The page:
The Irish Cattle and Sheep Farmers’ Association (ICSA) has called for clarity on how new bovine tuberculosis (TB) measures will be funded.

The ICSA’s animal health chair Hugh Farrell has said that farm organisations are becoming increasingly frustrated at the lack of detail being provided by the bovine TB forum and its sub committees. He said:

“The Minister for Agriculture, Food and the Marine Charlie McConalogue must step up to the plate and outline what extra financial contribution he will make to cover the extra rules and restrictions being proposed in relation to bovine TB.”

He said that the ICSA and other representatives will not agree on proposals to introduce pre or post-movement testing requirements until further detail is provided on how these measures will be funded.

“ICSA is clear – the whole regime is built around a deal from many years ago whereby farmers agreed to pay for the annual herd test but not any additional testing,” Farrell explained.

He said that farmers are receiving “totally out of date” supports such as the Income Supplement and Hardship grants, particularly given the current inflationary pressures.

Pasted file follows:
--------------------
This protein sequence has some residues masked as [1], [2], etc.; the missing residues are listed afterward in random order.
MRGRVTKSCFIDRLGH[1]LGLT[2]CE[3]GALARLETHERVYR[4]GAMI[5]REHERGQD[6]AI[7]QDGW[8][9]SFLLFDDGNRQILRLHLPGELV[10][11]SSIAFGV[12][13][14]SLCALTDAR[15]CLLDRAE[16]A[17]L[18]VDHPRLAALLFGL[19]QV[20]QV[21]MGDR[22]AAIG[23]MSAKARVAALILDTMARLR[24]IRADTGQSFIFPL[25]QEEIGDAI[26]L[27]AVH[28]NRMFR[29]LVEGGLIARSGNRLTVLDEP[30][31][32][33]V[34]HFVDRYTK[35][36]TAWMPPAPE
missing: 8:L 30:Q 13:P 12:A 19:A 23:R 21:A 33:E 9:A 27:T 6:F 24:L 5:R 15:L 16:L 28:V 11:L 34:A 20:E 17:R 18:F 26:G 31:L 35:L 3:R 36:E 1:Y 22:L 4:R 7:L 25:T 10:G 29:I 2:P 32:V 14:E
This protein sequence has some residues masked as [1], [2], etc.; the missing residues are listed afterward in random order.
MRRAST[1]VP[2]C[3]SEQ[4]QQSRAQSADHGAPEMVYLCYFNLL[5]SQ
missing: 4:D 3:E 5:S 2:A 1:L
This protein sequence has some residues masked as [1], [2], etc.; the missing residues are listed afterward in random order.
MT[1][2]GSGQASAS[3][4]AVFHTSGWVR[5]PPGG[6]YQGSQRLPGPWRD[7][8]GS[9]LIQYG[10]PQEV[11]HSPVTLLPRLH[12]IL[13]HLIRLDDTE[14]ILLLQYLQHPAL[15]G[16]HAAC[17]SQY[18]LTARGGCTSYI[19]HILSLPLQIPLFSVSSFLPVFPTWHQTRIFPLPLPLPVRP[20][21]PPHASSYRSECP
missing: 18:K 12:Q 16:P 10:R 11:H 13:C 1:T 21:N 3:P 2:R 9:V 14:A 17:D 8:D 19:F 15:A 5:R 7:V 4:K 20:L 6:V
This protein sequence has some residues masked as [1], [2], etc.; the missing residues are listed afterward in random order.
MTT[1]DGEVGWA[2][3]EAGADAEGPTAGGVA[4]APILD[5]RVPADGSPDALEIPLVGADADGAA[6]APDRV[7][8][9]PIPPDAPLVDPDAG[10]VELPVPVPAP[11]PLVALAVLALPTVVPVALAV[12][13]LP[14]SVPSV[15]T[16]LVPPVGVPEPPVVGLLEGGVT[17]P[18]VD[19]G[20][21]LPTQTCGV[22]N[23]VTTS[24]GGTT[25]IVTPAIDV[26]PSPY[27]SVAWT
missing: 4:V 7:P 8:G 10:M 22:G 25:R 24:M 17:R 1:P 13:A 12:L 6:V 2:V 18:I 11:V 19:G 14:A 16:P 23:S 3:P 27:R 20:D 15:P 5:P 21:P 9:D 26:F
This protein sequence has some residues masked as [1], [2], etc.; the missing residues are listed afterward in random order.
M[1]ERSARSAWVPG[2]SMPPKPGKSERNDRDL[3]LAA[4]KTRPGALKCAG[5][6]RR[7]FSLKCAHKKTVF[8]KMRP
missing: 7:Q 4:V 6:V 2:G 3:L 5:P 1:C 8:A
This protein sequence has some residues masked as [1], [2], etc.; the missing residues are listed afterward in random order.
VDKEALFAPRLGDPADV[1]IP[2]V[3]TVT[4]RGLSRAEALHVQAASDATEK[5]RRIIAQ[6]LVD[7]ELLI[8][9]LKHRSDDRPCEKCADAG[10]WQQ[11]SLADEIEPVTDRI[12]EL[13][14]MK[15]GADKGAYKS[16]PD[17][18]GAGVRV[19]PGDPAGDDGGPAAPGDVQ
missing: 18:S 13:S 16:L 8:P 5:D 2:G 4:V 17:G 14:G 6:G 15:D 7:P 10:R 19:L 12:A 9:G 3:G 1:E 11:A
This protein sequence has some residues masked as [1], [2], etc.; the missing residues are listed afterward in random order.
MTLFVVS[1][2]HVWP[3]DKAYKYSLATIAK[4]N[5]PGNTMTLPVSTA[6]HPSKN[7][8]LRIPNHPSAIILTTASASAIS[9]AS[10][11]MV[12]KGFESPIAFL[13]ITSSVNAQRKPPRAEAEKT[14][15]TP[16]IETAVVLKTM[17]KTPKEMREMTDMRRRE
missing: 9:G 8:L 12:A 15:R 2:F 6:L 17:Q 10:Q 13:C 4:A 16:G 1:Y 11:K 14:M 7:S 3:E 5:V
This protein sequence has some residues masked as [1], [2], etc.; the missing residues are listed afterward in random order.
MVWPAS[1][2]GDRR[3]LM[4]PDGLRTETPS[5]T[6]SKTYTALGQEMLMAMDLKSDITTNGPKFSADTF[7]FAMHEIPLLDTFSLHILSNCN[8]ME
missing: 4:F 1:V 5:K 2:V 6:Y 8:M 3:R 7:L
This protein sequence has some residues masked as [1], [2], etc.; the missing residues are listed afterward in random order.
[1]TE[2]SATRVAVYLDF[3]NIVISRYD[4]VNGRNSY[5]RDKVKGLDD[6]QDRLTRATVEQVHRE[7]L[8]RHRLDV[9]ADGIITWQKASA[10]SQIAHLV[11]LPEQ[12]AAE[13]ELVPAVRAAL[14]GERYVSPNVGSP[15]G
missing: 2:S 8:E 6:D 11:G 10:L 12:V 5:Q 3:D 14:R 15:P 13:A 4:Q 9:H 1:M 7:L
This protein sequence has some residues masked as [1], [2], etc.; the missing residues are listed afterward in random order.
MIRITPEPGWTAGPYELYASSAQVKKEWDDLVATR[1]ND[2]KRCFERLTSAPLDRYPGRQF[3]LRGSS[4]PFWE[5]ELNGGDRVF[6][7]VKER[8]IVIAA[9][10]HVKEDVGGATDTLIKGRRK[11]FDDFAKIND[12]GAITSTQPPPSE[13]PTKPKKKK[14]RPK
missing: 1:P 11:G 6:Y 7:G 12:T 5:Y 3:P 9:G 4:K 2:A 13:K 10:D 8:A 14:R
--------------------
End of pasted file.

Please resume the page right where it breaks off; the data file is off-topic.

According to Farrell, it is not realistic to introduce further testing requirements without also introducing more supports.

“Extra testing requirements imposes extra costs which farmers cannot carry at the moment,” Farrell stated.

Extra hardships for farmers combined with a lack of money on the government’s side is leaving the finance sub committee of the TB forum “hamstrung” he added.

“This is now a logjam and ICSA is calling on Minister McConalogue to sit down with the farm organisations and put serious proposals forward on how the government will come up with extra funds.

Farrell concluded by stating that the association will not agree to more testing requirements unless the government comes forward with extra supports.

“We are not willing to spend another year being fobbed off with expensive consultant reports designed to cloud over the key issues. It is now time for the minister to sit down and take a realistic approach to resolving this,” he finished.